USA PATRIOT Act Turns Ten
Today, October 26, 2011, is the tenth anniversary of former President Bush’s signing of the Uniting and Strengthening America by Providing Appropriate Tools Required to Intercept and Obstruct Terrorism Act of 2001. Known more familiarly as the “Patriot Act”, it lessened the restrictions governing the search of citizens’ records, granted greater powers to law enforcement and immigration officials with non-citizens suspected of terrorism related activities and expanded the definition of “terrorism”. It was five months ago that President Obama signed a four year extension on three key provisions of the act which cover roving wiretaps, searches of financial records of businesses and surveillance of individuals suspected of activities related to terrorism but not to terrorist groups per se. As the Patriot Act attempts to balance the nation’s security needs with the rights of the individual, its interpretation has sometimes proven to be controversial. NPR marked the passing of this anniversary with a story entitled, “As It Turns 10, Patriot Act Remains Controversial”, for its flagship “Morning Edition” program. Click here for the audio link.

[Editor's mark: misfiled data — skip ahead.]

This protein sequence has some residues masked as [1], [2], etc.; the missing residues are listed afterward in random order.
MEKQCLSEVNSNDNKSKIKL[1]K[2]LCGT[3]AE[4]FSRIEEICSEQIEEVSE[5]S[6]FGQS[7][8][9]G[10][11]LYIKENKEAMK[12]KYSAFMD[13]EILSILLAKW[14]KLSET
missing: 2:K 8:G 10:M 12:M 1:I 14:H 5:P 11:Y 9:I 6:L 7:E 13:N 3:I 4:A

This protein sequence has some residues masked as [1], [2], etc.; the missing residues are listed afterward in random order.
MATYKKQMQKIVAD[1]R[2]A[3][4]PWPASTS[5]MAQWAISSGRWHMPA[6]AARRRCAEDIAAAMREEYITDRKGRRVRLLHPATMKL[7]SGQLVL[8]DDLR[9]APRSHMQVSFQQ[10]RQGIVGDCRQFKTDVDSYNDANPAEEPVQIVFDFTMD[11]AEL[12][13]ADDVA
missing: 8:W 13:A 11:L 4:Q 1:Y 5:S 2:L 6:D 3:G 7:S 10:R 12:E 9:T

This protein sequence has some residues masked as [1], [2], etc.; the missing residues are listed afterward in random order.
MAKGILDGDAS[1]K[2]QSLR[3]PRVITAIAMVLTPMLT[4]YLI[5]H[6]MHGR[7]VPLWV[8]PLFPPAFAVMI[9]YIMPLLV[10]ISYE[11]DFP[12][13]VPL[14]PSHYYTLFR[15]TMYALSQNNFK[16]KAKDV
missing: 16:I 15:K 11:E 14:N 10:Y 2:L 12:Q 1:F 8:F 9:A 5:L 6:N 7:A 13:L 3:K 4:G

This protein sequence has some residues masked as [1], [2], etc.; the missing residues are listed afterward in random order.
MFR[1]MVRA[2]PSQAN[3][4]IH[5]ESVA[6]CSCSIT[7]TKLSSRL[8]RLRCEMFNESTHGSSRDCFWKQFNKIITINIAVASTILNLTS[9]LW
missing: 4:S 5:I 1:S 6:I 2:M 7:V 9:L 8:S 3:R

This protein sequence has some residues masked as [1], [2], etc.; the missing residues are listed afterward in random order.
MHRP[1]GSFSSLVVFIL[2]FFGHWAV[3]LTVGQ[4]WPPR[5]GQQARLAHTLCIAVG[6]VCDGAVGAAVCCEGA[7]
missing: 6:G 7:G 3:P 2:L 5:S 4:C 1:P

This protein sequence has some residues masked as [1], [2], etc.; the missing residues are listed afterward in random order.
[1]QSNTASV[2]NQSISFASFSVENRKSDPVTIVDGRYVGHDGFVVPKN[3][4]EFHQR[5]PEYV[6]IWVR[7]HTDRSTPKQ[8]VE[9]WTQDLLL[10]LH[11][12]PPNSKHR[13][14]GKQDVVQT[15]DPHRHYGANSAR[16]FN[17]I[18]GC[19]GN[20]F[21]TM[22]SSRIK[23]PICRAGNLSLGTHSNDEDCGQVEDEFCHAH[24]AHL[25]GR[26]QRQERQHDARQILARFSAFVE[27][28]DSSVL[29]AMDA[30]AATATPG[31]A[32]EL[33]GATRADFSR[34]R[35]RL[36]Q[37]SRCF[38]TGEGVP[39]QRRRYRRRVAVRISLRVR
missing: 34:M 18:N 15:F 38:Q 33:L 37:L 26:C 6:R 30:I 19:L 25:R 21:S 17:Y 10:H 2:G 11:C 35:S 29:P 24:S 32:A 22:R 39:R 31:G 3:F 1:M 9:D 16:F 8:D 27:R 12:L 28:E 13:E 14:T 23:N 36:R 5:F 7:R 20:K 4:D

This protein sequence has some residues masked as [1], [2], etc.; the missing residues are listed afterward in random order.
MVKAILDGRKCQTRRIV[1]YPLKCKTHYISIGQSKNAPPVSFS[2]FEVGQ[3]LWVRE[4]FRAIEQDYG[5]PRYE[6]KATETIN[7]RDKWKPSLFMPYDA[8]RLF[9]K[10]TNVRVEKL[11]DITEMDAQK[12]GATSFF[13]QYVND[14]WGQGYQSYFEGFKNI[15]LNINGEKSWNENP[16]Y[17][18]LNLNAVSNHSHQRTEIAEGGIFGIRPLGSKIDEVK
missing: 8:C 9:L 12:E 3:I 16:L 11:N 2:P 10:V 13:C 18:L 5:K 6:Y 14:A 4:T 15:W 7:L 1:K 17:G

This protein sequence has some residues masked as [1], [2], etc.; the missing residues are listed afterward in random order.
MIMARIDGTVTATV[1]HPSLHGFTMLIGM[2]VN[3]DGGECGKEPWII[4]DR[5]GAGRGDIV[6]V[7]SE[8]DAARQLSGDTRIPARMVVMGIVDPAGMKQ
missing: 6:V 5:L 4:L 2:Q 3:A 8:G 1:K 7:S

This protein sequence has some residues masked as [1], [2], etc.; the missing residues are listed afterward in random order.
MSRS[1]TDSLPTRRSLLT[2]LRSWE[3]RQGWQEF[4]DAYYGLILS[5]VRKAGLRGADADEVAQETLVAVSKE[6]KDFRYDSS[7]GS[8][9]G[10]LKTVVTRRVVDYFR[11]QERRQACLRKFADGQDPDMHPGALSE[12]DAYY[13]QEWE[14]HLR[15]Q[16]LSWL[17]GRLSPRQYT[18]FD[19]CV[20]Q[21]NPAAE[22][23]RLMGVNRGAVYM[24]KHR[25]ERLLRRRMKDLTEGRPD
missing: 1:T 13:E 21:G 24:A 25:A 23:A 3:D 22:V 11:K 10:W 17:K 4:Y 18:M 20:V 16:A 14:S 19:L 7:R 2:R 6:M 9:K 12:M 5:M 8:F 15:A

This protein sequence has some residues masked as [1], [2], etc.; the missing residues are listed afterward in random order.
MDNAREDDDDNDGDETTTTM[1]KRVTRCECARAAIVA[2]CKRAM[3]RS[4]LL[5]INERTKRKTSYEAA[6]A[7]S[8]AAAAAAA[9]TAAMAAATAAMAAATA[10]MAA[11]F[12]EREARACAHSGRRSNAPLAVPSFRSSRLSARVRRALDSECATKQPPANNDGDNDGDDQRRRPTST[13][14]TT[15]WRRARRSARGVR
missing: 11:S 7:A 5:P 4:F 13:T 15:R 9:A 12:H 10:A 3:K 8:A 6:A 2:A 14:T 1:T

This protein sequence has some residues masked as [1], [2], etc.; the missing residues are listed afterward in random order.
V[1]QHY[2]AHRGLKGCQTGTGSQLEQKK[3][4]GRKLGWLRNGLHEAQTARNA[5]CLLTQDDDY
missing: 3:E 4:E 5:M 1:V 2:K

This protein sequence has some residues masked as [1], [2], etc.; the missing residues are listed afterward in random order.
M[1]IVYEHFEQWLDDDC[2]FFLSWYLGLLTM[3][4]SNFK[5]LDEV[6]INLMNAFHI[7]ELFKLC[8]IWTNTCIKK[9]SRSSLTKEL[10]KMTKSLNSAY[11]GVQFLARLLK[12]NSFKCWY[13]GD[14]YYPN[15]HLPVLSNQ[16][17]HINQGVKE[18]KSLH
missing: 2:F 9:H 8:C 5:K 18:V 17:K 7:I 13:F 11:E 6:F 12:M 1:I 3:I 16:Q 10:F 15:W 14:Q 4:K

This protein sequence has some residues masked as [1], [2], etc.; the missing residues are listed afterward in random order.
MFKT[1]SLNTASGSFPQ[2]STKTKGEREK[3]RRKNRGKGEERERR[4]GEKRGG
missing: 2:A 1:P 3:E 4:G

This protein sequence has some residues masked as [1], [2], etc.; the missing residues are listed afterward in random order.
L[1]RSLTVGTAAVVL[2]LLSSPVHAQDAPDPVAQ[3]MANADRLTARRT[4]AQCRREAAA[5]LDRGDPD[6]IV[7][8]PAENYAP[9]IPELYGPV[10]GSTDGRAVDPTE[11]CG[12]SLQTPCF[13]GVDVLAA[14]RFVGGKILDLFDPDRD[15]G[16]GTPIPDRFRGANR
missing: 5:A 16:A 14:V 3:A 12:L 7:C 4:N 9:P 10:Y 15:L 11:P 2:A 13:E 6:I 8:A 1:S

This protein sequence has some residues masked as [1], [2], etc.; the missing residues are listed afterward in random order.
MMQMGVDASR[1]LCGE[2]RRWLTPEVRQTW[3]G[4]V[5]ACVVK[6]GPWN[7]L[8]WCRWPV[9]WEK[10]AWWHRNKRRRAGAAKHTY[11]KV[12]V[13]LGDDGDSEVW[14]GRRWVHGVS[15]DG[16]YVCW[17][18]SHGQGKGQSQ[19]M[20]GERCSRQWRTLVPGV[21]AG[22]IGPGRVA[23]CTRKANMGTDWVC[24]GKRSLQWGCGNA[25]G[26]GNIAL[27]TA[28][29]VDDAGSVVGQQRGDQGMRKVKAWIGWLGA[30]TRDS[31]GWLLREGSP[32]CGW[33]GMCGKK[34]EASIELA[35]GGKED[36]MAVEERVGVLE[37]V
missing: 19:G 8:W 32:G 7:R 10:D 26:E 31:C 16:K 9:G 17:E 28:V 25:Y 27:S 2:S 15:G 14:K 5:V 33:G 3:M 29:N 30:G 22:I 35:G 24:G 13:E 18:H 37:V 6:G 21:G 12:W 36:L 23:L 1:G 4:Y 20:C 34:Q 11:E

The following select and varied titles are available through the Homeland Security Digital Library: “Terrorism Legislation: Uniting and Strengthening America by Providing Appropriate Tools Required to Intercept and Obstruct Terrorism (USA PATRIOT) Act of 2001” [Updated October 26, 2001] from the Congressional Research Service; the Department of Justice’s “Report from the Field: The USA Patriot Act at Work”; “Patriot Act Reader: Understanding the Law’s Role in the Global War on Terrorism” from the Heritage Foundation; “Statement on Reforming the Patriot Act: A Report by the Constitution Project’s Liberty and Security Committee” and “Patriot Act and Civil Liberties: A Closer Look”
Article formerly posted at https://www.hsdl.org/blog/newpost/view/s_4370